I've decided there will be less broad communication here on the blog and more engagement with individuals in the community on a personal level this year. I'm going to invest my time with a deliberate and constrained group of people, mostly around how our product can be better for all. Some of those direct one:one projects are already underway and you should see the reports on some of them out here in the blogosphere at some point. I'll link to those as folks decide to chat about them publicly, and that's where the majority of my postings for this year will originate. I'll also be making it a point to spend more time with our Community Dev Experts over on http://discuss.mediacentersandbox.com. Finally, any extra brain cycles I have outside of working hours will be spent making in-depth resources available for Windows Media Center customers for the next version.

In a nutshell: I'm hoping less here becomes more in a real, tangible sense for Windows Media Center customers.



Categories: Be Smart | Blog | Career | Windows Media Center | Comments [8] | # | Posted on Tuesday, January 29, 2008 9:39:56 PM (GMT Standard Time, UTC+00:00)   

That went pretty smoothly -- thanks Scott, Omar and the rest of the dasBlog development team for putting together 2.0. You guys ROCK...!

Also using Windows Live Writer for the first time with this post. Configuration with dasBlog was an absolute snap. Blogging just got a whole lot easier.

Sweet...



Categories: Blog | dasBlog | Windows Live Writer | Comments [1] | # | Posted on Saturday, August 18, 2007 6:11:14 AM (GMT Daylight Time, UTC+01:00)   

I'm a regular follower of the Adobe blog over at http://blogs.adobe.com/ and generally speaking I learn a lot (note I'm a passionate Adobe products user, particularly PhotoShop and Illustrator). Every once in a while they throw rocks towards Microsoft, and it does leave me with a bad taste. Case in point: In 'Why Apollo?' Andrew Shebanow writes...

"I normally don't like to do those "me too" sorts of posts Microsoft folks seem to specialize in, where you just say "look at this great article my coworker wrote". To me, its always seemed like a rather distasteful way to do PageRank/TechMeme manipulation."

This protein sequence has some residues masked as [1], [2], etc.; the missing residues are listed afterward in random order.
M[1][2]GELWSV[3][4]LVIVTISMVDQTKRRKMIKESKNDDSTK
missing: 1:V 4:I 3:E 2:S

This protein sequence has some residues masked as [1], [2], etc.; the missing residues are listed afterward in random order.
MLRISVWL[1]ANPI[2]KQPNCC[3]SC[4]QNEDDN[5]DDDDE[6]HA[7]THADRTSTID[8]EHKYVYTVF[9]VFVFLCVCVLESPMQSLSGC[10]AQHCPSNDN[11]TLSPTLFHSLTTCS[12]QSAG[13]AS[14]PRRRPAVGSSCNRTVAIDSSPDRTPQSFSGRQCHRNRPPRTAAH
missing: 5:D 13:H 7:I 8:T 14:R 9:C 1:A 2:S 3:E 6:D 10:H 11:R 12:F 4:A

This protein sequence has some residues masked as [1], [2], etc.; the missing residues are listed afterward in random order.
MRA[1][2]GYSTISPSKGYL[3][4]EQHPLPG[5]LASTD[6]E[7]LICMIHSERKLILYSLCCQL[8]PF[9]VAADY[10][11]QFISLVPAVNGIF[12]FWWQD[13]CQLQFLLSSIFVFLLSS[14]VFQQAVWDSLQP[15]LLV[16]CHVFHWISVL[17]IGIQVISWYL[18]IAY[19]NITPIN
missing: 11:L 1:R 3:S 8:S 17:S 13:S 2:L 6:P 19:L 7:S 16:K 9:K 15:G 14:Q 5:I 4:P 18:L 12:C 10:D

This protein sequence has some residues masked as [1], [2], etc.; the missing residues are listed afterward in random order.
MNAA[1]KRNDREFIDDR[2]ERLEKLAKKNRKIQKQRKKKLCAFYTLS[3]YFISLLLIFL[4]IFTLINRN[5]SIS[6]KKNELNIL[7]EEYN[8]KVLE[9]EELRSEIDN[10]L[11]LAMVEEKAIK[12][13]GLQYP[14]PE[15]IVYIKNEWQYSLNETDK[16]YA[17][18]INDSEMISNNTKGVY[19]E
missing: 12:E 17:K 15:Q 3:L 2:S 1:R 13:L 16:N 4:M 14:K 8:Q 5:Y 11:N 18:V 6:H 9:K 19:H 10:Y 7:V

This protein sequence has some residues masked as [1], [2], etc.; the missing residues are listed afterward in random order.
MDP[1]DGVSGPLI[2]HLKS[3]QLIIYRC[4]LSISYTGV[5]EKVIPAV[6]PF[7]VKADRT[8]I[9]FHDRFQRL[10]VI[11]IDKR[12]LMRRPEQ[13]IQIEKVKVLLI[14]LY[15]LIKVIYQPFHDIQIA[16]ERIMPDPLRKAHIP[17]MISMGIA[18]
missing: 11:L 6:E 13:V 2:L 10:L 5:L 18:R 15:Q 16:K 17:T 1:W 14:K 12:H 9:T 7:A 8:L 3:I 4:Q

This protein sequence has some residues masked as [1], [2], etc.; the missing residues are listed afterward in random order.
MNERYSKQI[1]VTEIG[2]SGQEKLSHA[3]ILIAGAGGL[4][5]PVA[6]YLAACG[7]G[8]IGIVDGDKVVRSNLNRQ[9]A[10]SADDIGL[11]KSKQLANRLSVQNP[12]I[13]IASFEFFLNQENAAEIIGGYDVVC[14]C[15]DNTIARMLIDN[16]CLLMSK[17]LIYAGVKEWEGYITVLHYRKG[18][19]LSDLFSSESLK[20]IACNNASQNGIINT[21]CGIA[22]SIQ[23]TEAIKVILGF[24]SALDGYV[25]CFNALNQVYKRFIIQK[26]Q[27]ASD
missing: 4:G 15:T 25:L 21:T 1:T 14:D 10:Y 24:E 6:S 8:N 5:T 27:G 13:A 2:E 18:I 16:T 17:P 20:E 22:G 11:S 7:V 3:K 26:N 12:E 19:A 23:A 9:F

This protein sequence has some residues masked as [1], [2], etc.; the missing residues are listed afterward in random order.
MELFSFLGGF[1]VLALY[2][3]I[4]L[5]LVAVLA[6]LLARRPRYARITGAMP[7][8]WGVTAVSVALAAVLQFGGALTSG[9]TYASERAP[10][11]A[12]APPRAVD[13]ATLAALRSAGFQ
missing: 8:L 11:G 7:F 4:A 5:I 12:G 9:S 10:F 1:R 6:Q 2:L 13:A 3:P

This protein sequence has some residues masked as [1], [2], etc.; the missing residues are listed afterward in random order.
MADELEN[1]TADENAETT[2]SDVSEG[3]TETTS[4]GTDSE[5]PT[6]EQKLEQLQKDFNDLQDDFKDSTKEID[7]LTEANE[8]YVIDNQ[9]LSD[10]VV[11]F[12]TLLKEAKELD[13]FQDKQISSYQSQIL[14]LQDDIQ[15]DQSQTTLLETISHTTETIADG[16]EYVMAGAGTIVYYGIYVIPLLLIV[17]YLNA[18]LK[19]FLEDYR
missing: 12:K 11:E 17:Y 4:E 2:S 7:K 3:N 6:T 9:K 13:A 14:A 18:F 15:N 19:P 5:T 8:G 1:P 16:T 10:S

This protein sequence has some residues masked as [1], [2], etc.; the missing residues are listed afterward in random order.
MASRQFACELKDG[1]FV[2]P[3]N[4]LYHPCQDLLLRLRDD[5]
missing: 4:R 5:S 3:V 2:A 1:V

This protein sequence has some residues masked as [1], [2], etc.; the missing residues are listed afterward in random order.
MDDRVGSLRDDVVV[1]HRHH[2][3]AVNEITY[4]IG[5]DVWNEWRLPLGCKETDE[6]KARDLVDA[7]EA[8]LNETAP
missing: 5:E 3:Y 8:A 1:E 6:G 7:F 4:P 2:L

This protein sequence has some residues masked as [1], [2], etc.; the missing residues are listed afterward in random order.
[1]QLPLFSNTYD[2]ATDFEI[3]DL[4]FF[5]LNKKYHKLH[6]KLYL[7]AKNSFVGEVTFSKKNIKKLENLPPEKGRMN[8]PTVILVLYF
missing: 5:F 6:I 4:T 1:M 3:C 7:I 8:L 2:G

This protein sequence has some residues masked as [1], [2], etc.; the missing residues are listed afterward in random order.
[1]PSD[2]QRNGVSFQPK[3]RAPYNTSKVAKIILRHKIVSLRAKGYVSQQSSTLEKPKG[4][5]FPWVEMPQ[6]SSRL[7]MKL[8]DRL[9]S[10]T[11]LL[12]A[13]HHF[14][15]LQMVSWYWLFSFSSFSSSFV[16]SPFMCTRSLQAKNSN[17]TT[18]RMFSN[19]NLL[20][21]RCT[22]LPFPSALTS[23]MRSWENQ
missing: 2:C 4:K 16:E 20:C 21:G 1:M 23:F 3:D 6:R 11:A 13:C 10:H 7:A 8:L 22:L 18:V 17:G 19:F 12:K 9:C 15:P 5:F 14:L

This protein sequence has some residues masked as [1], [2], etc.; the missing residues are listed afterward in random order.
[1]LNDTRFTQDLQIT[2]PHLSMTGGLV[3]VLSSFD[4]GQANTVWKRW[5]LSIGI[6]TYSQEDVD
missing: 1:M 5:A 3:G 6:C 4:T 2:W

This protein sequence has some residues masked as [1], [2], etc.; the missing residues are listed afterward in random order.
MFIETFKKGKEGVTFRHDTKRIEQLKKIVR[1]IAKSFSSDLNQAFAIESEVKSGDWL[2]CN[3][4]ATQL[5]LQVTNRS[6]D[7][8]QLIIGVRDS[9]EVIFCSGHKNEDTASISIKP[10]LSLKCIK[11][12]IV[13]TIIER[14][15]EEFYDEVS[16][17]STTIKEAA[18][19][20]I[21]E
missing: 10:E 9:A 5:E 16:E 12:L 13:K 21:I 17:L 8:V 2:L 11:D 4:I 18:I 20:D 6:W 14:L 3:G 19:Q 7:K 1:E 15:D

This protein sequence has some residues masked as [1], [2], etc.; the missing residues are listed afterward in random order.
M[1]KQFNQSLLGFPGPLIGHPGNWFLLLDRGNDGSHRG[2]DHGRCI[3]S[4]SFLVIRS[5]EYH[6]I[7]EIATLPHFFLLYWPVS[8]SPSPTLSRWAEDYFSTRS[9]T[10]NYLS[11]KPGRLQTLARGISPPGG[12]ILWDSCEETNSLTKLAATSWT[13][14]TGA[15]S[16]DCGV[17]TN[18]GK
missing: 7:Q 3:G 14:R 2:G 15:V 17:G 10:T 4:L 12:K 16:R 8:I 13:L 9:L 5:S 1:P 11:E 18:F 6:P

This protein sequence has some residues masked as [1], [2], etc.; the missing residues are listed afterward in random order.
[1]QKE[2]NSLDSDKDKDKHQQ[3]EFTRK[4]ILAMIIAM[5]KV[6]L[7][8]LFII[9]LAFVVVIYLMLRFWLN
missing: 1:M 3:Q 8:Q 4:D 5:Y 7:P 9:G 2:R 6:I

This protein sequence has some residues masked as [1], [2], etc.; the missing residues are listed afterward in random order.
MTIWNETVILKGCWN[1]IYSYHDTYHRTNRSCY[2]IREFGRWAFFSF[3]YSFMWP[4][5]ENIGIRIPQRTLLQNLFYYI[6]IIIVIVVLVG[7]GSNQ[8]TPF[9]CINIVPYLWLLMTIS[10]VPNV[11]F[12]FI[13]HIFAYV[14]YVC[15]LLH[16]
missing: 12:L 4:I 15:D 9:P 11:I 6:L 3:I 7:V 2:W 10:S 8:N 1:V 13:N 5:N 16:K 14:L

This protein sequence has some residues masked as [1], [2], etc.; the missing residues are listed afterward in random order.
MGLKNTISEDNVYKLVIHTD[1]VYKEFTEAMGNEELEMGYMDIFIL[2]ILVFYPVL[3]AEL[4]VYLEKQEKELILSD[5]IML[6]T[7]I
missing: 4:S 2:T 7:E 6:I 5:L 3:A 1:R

As for me, when I link to another Microsoft employee blog it's because I found the information helpful or new. For example, Aaron Stebner recently posted Mailbag: How can I create a loading page for an MCML application? and I linked to it from our team platform blog here.

Why...?

  1. I didn't know Aaron was working on this, and thought it was quite neat, and that others would find it highly useful.
  2. I try to make it a point to aggregate all great technical docs in one place on our Windows Media Center Platform Team blog (makes search easier).
  3. There are bound to be folks who subscribe to our platform team blog but NOT Aarons blog -- they might not see this great resource unless I link.

Furthermore, I don't link to every one of Aarons posts (like this one, or that one or the one over here which is related to Windows Media Center development). For the most part, where and when I link is highly correlated to my opinion of the value of the material. It's not part of some uber conspiracy to manipulate the system. And I don't think most Microsoft bloggers link for the sake of linking.

Andrew, I don't think I would have discovered Why Apollo? or Mike Chambers had you not linked. That's exactly WHY you want to link -- to show your readers who you read, or listen to, or respect -- even if they happen to work for the same company you do.

I don't think it's distateful -- it's actually respectful in most cases.

Besides, you can always unsubscribe if you find the linking to be gratuitous.



Categories: Blog | Comments [3] | # | Posted on Friday, March 30, 2007 7:24:04 PM (GMT Daylight Time, UTC+01:00)   

I had the good fortune of attending the launch party for Robert Scoble and Shel Israel's book 'Naked Conversations' (the venue was absolutely spectacular). What a blast -- I was able to meet many folks I either subscribe to in Newsgator or will starting tonight. I always find it refreshing to hang out with others from the blogosphere, and verbally converse with the people behind the keyboard and wifi.

My apologies in advance for the shameless name dropping here. I thought I would share some of the things I learned tonight (in the order I learned them).

Frank Shaw goes out of his way to use Microsoft beta software. Frank is Executive Vice President at Waggener Edstrom, the company which helps Microsoft handle public relations. My view of PR folks totally changed tonight after speaking with Frank. Before tonight I largely viewed our PR folks as spinmeisters. Frank showed me they can be just as bought in to the vision as me. Refreshing. Robert is right -- he should start a blog.

Stephen Toulouse (his personal blog is here) always has a tough crowd whenever he walks into a meeting at Microsoft. You see, he is part of the Microsoft Security Response Center. When he walks in, pretty much all the oxygen gets sucked out of the room because he might be delivering bad news on the security front (although, increasingly his news is good news). He also works for a team which seemingly gets tons of flaming arrows shot at them on a daily basis from all fronts. I could tell he was passionate about making sure consumers felt confident in our products on the security front.